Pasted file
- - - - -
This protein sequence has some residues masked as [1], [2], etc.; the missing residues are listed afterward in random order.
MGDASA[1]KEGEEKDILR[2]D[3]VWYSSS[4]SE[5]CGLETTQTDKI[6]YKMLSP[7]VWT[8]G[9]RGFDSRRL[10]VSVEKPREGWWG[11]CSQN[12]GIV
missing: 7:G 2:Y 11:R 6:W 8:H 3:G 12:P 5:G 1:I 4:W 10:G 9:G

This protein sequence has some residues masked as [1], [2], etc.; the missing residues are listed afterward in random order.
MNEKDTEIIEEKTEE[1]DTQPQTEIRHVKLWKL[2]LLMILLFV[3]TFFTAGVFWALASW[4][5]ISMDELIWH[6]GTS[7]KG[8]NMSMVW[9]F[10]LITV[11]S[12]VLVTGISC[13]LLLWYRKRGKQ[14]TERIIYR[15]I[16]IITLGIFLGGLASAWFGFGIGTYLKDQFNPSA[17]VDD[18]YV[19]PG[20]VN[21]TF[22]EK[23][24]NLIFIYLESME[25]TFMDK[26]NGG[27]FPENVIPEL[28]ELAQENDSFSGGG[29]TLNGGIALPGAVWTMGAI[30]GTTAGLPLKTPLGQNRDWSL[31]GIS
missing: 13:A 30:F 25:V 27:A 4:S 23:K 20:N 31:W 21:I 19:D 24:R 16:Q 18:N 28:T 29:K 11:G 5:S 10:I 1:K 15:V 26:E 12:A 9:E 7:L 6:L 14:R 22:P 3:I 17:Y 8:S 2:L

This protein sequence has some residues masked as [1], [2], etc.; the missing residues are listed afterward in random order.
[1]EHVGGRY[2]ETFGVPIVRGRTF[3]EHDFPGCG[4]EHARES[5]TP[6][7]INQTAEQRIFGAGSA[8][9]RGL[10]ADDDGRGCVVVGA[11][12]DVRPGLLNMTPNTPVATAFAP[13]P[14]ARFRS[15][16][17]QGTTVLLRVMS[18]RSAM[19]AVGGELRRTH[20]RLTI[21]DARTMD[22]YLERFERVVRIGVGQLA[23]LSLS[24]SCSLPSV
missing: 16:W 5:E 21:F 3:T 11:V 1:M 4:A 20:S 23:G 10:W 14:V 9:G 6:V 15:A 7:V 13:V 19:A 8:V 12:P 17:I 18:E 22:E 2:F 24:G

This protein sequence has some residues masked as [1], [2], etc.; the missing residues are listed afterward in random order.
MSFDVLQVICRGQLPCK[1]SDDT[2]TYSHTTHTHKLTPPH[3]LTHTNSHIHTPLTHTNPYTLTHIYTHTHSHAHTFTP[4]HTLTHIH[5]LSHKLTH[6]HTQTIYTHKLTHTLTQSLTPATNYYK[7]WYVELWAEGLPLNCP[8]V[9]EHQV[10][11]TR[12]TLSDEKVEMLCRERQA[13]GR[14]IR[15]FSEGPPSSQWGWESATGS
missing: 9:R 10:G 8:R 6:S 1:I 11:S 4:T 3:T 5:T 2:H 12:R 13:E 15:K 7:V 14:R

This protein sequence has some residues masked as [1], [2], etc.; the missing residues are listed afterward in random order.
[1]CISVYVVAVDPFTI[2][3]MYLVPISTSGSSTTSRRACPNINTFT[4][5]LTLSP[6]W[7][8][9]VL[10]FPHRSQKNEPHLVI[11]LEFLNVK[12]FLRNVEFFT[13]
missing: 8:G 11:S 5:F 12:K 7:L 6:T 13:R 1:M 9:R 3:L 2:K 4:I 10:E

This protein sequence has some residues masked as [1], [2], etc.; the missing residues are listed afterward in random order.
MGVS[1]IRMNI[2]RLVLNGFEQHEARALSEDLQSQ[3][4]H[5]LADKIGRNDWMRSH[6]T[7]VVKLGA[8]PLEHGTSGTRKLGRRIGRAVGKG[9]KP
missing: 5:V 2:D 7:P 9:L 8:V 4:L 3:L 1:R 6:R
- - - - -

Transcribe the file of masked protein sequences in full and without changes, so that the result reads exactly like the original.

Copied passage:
This protein sequence has some residues masked as [1], [2], etc.; the missing residues are listed afterward in random order.
MGDASA[1]KEGEEKDILR[2]D[3]VWYSSS[4]SE[5]CGLETTQTDKI[6]YKMLSP[7]VWT[8]G[9]RGFDSRRL[10]VSVEKPREGWWG[11]CSQN[12]GIV
missing: 7:G 2:Y 11:R 6:W 8:H 3:G 12:P 5:G 1:I 4:W 10:G 9:G

This protein sequence has some residues masked as [1], [2], etc.; the missing residues are listed afterward in random order.
MNEKDTEIIEEKTEE[1]DTQPQTEIRHVKLWKL[2]LLMILLFV[3]TFFTAGVFWALASW[4][5]ISMDELIWH[6]GTS[7]KG[8]NMSMVW[9]F[10]LITV[11]S[12]VLVTGISC[13]LLLWYRKRGKQ[14]TERIIYR[15]I[16]IITLGIFLGGLASAWFGFGIGTYLKDQFNPSA[17]VDD[18]YV[19]PG[20]VN[21]TF[22]EK[23][24]NLIFIYLESME[25]TFMDK[26]NGG[27]FPENVIPEL[28]ELAQENDSFSGGG[29]TLNGGIALPGAVWTMGAI[30]GTTAGLPLKTPLGQNRDWSL[31]GIS
missing: 13:A 30:F 25:V 27:A 4:S 23:K 20:N 31:W 21:I 19:D 24:R 16:Q 18:N 28:T 29:K 11:G 5:S 10:I 1:K 15:V 26:E 12:A 9:E 7:L 6:L 14:R 22:P 3:I 17:Y 8:S 2:L

This protein sequence has some residues masked as [1], [2], etc.; the missing residues are listed afterward in random order.
[1]EHVGGRY[2]ETFGVPIVRGRTF[3]EHDFPGCG[4]EHARES[5]TP[6][7]INQTAEQRIFGAGSA[8][9]RGL[10]ADDDGRGCVVVGA[11][12]DVRPGLLNMTPNTPVATAFAP[13]P[14]ARFRS[15][16][17]QGTTVLLRVMS[18]RSAM[19]AVGGELRRTH[20]RLTI[21]DARTMD[22]YLERFERVVRIGVGQLA[23]LSLS[24]SCSLPSV
missing: 16:W 5:E 21:F 3:T 11:V 1:M 4:A 20:S 23:G 10:W 14:V 9:G 6:V 15:A 7:V 13:V 19:A 8:V 12:P 17:I 18:E 22:E 2:F 24:G

This protein sequence has some residues masked as [1], [2], etc.; the missing residues are listed afterward in random order.
MSFDVLQVICRGQLPCK[1]SDDT[2]TYSHTTHTHKLTPPH[3]LTHTNSHIHTPLTHTNPYTLTHIYTHTHSHAHTFTP[4]HTLTHIH[5]LSHKLTH[6]HTQTIYTHKLTHTLTQSLTPATNYYK[7]WYVELWAEGLPLNCP[8]V[9]EHQV[10][11]TR[12]TLSDEKVEMLCRERQA[13]GR[14]IR[15]FSEGPPSSQWGWESATGS
missing: 9:R 10:G 8:R 6:S 1:I 11:S 4:T 3:T 5:T 2:H 12:R 13:E 15:K 7:V 14:R

This protein sequence has some residues masked as [1], [2], etc.; the missing residues are listed afterward in random order.
[1]CISVYVVAVDPFTI[2][3]MYLVPISTSGSSTTSRRACPNINTFT[4][5]LTLSP[6]W[7][8][9]VL[10]FPHRSQKNEPHLVI[11]LEFLNVK[12]FLRNVEFFT[13]
missing: 8:G 11:S 5:F 12:K 7:L 6:T 13:R 1:M 9:R 3:L 2:K 4:I 10:E

This protein sequence has some residues masked as [1], [2], etc.; the missing residues are listed afterward in random order.
MGVS[1]IRMNI[2]RLVLNGFEQHEARALSEDLQSQ[3][4]H[5]LADKIGRNDWMRSH[6]T[7]VVKLGA[8]PLEHGTSGTRKLGRRIGRAVGKG[9]KP
missing: 5:V 2:D 7:P 9:L 8:V 4:L 3:L 1:R 6:R